Mahei in China

Joshua Project has identified the Mahei only in China

Population

14,400

Christian

5.0%

Evangelical

3.4%

Largest Religion

Main Language

Progress


Profile Source: Bethany World Prayer Center


Introduction / History

China is a land of great diversity in geography, climate, languages, and ethnic groups. It is home to approximately 180 distinct groups, including the 12,000 Mahei who live in Yunnan Province of southern China. They are generally included with the Hani, one of China's 55 national minorities, although some scholars think they may be related to the Akha, who live in the same area. Their origin is not known, but legends say that their nomadic ancestors gradually migrated south from a far away northern plain. Since their language is of the Tibeto-Burmese group, some believe that they originated in Tibet.


Where are they Located?

The Mahei live near the Myanmar border in an area that is characterized by forested mountains, abundant rainfall, and rich soil. Their farmers are noted for building tiered terraces along steep mountain slopes. Their small farming villages usually consist of 30 to 40 homes. Centuries of isolation in the high mountain terrain have left the Mahei socially and economically backward.


What are Their Lives Like?

The family unit is considered to be very important among the Mahei. Some aspects of family life, however, differ from region to region. For instance, monogamy (one husband, one wife) is the rule in some areas, while having multiple spouses is common in others. "Family order" is both patriarchal (male dominated) and patrilineal, meaning that a male child becomes part of the father's lineage, while a female will become part of her husband's lineage. Male children are given names that are connected with their father's name, but females are not.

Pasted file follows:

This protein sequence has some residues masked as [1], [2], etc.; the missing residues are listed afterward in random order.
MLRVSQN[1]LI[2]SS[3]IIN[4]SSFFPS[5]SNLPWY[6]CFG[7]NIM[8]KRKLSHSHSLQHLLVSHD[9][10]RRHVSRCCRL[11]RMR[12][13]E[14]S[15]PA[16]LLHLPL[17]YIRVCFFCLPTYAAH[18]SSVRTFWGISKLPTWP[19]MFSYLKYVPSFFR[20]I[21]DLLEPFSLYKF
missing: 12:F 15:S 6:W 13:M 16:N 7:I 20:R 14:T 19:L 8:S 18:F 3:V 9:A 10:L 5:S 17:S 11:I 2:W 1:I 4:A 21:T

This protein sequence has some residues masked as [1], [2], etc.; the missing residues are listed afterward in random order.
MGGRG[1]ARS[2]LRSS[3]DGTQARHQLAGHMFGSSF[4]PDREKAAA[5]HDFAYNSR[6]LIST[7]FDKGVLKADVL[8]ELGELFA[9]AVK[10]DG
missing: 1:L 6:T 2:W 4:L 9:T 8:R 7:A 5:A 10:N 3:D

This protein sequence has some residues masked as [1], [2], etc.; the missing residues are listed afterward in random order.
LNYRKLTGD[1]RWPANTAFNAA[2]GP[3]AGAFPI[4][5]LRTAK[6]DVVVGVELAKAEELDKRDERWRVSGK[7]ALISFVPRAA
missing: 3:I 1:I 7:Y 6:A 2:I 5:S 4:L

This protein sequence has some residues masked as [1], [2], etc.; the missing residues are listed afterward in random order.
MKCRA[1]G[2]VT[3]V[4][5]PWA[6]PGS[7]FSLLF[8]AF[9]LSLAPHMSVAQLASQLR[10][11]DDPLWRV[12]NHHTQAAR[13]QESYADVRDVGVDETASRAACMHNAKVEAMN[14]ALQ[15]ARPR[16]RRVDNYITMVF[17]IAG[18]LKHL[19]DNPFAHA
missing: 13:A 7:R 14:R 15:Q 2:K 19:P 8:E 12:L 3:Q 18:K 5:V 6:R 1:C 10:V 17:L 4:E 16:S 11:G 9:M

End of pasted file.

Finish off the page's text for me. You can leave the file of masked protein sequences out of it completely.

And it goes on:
The Mahei are well known for their sincere hospitality. When a guest enters a Mahei home, he is offered wine and strong tea. If he declines the drinks, the family will be highly offended; if he drinks them, the host will generously serve him with the finest he has to offer.

The Mahei celebrate several major festivals each year, the most notable being the New Year festival. This seven day event is celebrated at harvest time, during the tenth month. At noon on New Year's Day, an announcer throws three balls of blackened rice behind him to bid farewell to the old year. He then greets the new year by tossing three balls of white rice in front of him. Next, he pushes the ropes of a special swing and all of the people, regardless of sex or age, begin swinging. (They believe that this will ward off disaster and ensure a prosperous year.) That evening, the villagers stand around a bonfire eating, drinking, singing, and dancing. At midnight, the announcer cuts down the frame of the swing to signify the end of the festival and the beginning of a new work year.

During times of celebration, the Mahei wear attractive tribal costumes of hand-woven cotton dyed blue or black. The men wear distinctive jackets and turbans, while the women wear collarless blouses and special caps.